From issues regarding geopolitical changes, the use of information and technologies in communications, to new forms of learning and information exchange in the virtual environment, data security challenges and the demographic transition, all are expected to have major implications for production and production models, consumption and implicitly for the labour force, labour market and labour market policies.
It has been argued in recent years that the nature of work has changed, that innovation in work through technology, digitization, automation, artificial intelligence, robotization may be the engine of sustainable growth in labour productivity, but most of the times these have been viewed with pessimism by political decision makers and received with hesitation by the labour market because these meant the definitive loss of jobs, the transformations of the space and the conditions of the workplace, increased flexibility on the part of the employees and the employers versus the decrease of the security of a long term job. These have led to forms of atypical work, work belonging to the concept of gig economy and others which are difficult to manage both at a micro and macro level.
In practical terms, until the end of 2019, workplace innovation was tested through a series of specific actions:
- Regarding the workspace:
- the use of their own offices in large open spaces, without separation of organizational structures or functions;
- alternative workspaces – “shared” or “co-working”; virtual offices; rented spaces in a flexible way depending on the specificity of the activity or its duration;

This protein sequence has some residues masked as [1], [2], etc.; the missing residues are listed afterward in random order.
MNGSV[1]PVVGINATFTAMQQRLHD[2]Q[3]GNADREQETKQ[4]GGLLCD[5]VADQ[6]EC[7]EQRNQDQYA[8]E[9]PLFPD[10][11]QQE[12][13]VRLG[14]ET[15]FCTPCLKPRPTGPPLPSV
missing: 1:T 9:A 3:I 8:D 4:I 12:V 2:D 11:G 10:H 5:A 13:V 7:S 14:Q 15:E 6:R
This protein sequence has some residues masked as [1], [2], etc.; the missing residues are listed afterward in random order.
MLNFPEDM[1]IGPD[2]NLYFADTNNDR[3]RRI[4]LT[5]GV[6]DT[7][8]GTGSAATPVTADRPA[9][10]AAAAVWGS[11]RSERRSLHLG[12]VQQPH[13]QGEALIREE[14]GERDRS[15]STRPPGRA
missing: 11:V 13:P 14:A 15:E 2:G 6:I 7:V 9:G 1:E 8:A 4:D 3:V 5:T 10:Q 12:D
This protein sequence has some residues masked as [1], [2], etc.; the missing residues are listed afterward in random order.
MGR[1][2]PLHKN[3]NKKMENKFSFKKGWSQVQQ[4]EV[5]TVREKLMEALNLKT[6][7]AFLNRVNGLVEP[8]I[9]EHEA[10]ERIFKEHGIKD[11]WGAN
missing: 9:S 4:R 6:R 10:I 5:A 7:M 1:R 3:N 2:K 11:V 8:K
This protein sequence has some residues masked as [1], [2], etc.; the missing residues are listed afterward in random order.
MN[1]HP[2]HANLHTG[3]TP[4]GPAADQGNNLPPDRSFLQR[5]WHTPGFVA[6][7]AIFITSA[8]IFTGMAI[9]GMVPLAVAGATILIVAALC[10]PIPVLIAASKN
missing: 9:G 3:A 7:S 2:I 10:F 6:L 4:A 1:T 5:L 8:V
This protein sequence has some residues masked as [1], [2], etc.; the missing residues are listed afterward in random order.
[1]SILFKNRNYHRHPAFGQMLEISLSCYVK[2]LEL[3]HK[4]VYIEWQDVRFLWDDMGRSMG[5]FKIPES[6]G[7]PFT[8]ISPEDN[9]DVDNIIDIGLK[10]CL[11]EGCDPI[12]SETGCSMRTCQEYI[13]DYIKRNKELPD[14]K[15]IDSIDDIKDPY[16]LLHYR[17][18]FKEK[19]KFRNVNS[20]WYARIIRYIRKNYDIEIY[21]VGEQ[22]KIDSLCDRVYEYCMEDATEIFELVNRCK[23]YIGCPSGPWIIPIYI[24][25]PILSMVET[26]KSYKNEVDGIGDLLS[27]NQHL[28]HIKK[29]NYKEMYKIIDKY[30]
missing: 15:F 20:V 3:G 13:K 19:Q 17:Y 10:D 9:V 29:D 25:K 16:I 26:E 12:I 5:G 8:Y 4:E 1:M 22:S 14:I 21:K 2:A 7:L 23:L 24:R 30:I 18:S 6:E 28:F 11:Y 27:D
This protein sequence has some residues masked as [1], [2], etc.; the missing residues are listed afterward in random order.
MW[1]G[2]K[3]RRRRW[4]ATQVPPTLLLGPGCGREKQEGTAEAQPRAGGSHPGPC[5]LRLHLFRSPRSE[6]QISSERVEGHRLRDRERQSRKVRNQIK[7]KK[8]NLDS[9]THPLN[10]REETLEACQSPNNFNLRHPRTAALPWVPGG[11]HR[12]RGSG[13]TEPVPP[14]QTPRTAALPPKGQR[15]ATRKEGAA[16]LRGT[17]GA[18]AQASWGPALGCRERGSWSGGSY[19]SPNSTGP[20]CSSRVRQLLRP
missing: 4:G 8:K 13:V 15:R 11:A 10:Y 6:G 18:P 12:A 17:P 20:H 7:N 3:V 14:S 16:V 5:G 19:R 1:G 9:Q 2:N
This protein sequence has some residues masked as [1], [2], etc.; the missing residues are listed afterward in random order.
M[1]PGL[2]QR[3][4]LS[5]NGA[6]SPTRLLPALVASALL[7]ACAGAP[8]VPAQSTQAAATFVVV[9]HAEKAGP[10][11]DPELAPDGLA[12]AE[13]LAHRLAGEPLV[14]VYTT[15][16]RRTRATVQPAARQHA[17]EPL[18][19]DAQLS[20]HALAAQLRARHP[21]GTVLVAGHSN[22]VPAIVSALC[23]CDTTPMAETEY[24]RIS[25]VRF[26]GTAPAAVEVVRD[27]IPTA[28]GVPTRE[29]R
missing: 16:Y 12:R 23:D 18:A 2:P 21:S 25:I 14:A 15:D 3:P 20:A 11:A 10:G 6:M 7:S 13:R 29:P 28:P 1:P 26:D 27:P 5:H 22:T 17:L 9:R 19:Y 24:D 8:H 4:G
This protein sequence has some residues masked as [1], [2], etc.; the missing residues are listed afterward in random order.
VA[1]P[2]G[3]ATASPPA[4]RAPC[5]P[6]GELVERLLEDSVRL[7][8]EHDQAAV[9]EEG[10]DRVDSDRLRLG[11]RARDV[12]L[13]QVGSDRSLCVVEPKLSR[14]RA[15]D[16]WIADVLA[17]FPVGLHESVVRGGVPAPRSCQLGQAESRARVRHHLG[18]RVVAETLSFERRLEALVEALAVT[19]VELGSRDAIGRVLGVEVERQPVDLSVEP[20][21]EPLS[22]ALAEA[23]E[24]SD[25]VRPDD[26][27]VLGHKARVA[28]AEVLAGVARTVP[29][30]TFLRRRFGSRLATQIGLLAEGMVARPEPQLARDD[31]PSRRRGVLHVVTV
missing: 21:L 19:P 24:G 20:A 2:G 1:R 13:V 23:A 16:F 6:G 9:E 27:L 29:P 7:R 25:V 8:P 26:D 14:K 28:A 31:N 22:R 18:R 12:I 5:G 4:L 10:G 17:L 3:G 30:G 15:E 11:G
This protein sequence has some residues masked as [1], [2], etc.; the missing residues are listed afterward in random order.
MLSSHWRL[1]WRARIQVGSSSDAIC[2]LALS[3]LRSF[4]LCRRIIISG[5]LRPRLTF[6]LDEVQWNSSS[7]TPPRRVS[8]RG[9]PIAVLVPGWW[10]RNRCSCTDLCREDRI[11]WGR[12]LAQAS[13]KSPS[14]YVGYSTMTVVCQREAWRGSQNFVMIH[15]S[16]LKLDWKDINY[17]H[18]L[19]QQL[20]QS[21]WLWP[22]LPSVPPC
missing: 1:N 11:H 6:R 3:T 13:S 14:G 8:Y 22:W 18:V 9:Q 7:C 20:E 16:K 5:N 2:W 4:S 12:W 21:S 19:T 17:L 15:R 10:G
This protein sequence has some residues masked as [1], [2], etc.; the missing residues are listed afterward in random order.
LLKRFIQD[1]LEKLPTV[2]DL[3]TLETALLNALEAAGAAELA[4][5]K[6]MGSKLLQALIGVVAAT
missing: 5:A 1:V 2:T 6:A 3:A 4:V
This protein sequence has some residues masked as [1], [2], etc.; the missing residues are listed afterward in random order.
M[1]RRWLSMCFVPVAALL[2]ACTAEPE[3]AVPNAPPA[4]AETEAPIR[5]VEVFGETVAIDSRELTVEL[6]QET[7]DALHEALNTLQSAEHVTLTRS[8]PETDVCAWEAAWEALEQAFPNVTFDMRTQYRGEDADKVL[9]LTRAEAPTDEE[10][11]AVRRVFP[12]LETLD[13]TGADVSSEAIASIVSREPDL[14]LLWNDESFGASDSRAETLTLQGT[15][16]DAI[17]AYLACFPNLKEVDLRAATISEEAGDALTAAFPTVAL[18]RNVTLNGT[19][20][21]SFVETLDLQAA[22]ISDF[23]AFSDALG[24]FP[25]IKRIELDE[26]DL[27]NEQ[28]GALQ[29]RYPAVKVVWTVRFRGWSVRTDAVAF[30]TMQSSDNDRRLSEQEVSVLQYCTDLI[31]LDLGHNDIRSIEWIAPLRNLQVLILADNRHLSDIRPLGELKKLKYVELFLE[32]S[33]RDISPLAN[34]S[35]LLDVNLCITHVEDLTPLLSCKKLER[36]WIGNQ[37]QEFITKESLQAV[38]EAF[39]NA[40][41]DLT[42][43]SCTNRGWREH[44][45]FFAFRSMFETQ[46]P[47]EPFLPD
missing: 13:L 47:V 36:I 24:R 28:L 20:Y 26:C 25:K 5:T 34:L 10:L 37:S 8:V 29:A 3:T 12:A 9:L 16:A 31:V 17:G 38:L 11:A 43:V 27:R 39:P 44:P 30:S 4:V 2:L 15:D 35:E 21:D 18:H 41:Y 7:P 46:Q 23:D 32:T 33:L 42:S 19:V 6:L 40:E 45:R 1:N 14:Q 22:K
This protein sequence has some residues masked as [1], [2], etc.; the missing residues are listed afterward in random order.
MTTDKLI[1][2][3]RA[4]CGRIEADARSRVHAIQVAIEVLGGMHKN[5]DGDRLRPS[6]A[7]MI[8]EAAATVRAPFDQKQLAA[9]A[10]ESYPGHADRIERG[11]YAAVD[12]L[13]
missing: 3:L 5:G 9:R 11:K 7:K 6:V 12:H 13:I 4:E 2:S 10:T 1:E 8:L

- remote work (at home or in a space chosen by mutual agreement).
- Regarding working time:
- flexibilization of the work program by reducing working hours in the office;
- flexibilization of the start and end times of the work program;
- reduction in the working days of the week;
- one day a week – remote.
- Regarding the use of technology
- Teleworking is a form of work which involves the use of information and communication technology (ICT) and assumes that the workers voluntarily fulfil their work obligations in a space other than that offered by the employer. In Romania, the labour legislation requires at least one working day of the monthly working time to be included in the teleworking regime, in the manner described. This fundamentally changes the skills and abilities that employers are looking for. Employees must first of all have extensive digital and linguistic skills, be adaptable, be good communicators, be able to work in a team and solve complex problems;
- Robotization, automation, artificial intelligence have influenced traditional production models and generally being perceived as job killers. The adaptability of the employees is also conditioned by their computer skills;